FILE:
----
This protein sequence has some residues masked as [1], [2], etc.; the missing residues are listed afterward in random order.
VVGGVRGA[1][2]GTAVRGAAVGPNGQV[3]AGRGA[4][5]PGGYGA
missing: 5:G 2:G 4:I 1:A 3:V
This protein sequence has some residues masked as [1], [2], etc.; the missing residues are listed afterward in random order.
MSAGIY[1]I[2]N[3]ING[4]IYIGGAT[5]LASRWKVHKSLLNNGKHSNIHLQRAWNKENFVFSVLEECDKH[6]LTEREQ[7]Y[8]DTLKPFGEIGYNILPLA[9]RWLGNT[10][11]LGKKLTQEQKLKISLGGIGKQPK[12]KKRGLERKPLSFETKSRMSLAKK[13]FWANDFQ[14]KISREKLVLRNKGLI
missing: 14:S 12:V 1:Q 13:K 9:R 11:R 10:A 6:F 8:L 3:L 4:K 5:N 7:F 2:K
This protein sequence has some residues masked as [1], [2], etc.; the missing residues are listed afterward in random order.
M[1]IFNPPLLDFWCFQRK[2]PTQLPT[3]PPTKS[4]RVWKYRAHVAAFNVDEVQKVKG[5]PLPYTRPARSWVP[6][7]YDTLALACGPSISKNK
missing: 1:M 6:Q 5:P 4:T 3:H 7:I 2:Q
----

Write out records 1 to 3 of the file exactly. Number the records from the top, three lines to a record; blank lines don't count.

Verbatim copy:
This protein sequence has some residues masked as [1], [2], etc.; the missing residues are listed afterward in random order.
VVGGVRGA[1][2]GTAVRGAAVGPNGQV[3]AGRGA[4][5]PGGYGA
missing: 5:G 2:G 4:I 1:A 3:V
This protein sequence has some residues masked as [1], [2], etc.; the missing residues are listed afterward in random order.
MSAGIY[1]I[2]N[3]ING[4]IYIGGAT[5]LASRWKVHKSLLNNGKHSNIHLQRAWNKENFVFSVLEECDKH[6]LTEREQ[7]Y[8]DTLKPFGEIGYNILPLA[9]RWLGNT[10][11]LGKKLTQEQKLKISLGGIGKQPK[12]KKRGLERKPLSFETKSRMSLAKK[13]FWANDFQ[14]KISREKLVLRNKGLI
missing: 14:S 12:V 1:Q 13:K 9:R 11:R 10:A 6:F 8:L 3:L 4:K 5:N 7:F 2:K
This protein sequence has some residues masked as [1], [2], etc.; the missing residues are listed afterward in random order.
M[1]IFNPPLLDFWCFQRK[2]PTQLPT[3]PPTKS[4]RVWKYRAHVAAFNVDEVQKVKG[5]PLPYTRPARSWVP[6][7]YDTLALACGPSISKNK
missing: 1:M 6:Q 5:P 4:T 3:H 7:I 2:Q